FROM AWAKE TO ZZZZZBy John Wiedman
Towering Pines Press, Inc.
Note to Readers I began writing this book in mid-October, 1997. I had started a program to cure my insomnia the first week in October, and I could already tell that the steps I was taking were working better than I could have ever imagined. I completed my first draft at the end of 1997. I had always felt as though the solution I used to cure my insomnia might be beneficial to others with the same problem. Even with this belief, I had a hard time letting others view my work, as I had never written anything in my life. My family, who had been somewhat skeptical about my writing the book initially, thought I had done a pretty good job. I was still reluctant to let anyone else see the paper. Finally, I broke down and gave a copy to a friend who happens to be both an insomniac and a doctor. I have always had the greatest respect for him and knew that if he liked my manuscript, I might be on to something. I was pleasantly surprised when he gave me some encouragement to have the work published.
I now had the nerve to send the paper to others. I gave three copies to other physician friends and several other copies to people that I knew to have insomnia. I also gave copies to friends and acquaintances who had heard me talking about the book and requested a copy. Additionally, I sent the manuscript to a handful of insomnia sufferers that I found on the Internet who agreed to give me written feedback after reading the paper. One of my concerns when I wrote the book was that others would find the sections dealing with my personal experiences boring. Instead, I discovered that most of the insomniacs found it somewhat fascinating to read about someone who had suffered through some of the same problems they had. Some of the readers had more severe insomnia, some said theirs wasn't as bad, but most saw at least a little of themselves in the book. I discuss some of their comments in the "Feedback" chapter toward the end of the book.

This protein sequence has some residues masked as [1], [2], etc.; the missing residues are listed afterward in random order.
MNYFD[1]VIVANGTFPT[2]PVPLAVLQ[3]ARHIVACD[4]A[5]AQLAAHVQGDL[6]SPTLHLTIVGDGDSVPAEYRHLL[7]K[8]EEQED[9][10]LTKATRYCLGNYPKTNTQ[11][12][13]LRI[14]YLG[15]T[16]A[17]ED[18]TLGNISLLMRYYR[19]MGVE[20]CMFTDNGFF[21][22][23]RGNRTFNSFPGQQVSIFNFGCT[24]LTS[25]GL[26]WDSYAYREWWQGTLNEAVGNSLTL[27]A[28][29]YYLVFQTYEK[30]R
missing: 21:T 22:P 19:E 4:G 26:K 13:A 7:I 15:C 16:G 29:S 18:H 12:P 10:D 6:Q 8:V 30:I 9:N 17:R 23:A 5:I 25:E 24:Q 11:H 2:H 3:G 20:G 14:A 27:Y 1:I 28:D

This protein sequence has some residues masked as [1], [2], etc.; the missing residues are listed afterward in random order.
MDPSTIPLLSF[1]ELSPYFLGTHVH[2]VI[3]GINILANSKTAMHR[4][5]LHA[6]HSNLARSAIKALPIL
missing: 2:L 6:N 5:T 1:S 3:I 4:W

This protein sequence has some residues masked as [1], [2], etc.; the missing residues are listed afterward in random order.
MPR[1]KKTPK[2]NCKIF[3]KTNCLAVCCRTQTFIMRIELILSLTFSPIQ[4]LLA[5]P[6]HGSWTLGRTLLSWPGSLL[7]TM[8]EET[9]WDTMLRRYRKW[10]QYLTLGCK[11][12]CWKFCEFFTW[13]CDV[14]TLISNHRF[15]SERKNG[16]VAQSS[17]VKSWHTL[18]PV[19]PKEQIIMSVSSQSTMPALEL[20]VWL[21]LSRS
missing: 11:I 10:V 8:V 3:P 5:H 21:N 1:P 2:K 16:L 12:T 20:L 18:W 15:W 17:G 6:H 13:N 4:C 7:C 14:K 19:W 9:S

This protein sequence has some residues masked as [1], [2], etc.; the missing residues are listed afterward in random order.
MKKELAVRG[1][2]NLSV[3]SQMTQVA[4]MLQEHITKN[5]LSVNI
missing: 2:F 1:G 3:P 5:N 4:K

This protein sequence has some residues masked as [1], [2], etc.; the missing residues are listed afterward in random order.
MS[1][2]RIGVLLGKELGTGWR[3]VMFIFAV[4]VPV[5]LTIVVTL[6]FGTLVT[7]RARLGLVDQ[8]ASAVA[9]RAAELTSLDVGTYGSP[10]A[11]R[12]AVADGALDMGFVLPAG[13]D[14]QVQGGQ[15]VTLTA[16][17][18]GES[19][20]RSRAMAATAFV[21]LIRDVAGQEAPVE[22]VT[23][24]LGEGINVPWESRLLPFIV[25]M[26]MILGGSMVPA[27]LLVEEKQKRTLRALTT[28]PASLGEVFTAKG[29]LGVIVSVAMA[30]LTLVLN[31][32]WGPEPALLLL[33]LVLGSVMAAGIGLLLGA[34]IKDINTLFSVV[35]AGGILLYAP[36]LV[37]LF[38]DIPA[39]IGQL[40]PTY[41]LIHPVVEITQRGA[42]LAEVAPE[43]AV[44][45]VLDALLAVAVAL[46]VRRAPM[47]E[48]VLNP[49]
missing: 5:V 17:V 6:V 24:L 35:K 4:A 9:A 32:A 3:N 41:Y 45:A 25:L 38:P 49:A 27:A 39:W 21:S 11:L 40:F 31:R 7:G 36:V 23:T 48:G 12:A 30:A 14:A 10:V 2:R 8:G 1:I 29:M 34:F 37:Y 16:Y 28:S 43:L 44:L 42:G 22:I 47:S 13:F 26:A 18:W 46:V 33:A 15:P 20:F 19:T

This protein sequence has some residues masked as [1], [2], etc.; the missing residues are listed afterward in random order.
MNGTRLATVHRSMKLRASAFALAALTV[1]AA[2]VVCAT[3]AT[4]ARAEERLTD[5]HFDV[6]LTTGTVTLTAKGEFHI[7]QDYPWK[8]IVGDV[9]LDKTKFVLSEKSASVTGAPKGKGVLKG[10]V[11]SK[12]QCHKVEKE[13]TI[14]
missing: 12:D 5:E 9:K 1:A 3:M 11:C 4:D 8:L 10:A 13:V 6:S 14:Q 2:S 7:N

On the other hand, I was concerned that the doctors would feel as though I was taking unfair shots at the medical community for the lack of knowledge most primary physicians have had in dealing with insomnia. The feedback from the doctors, or at least the way I interpreted it, was also positive, with some saying they would have no problem recommending the book to their patients.
One of the doctors directed me to an article in the December 24, 1997, edition of The Journal of the American Medical Association pertaining to the use of sleeping pills for chronic insomnia. The following are some highlights from the article:
In 1988 Congress created the National Commission on Sleep Disorders Research to conduct a comprehensive study of the status of current knowledge and research on sleep disorders. In January, 1993, the Commission delivered its report, Wake Up America: A National Sleep Alert, to Congress. The report, made available by the National Heart, Lung, and Blood Institute, National Institutes of Health, includes the following findings:
I found the response to my book from those that knew me very interesting. Even though most were aware of my insomnia, few had any idea of the impact it had on my day to day life. I read that insomniacs somehow muster enough energy to appear to others to be feeling satisfactory. After all, most of us are not hospitalized. There are no cuts or bruises or even bandages or casts to show an outward appearance of trouble. Even though we might have bags under our eyes from lack of sleep, who doesn't? And while some of us complain about not feeling well, others have their problems too. The following statements came from the previously cited Commission report:
When the insomniac does discuss his condition with a physician, he is usually his primary care physician. Consider the following findings from the Commission report (Please remember this report was released in 1993 with one of the emphases being to increase education of sleep disorders in the medical community. I have to think there has been improvement since the time of this report.):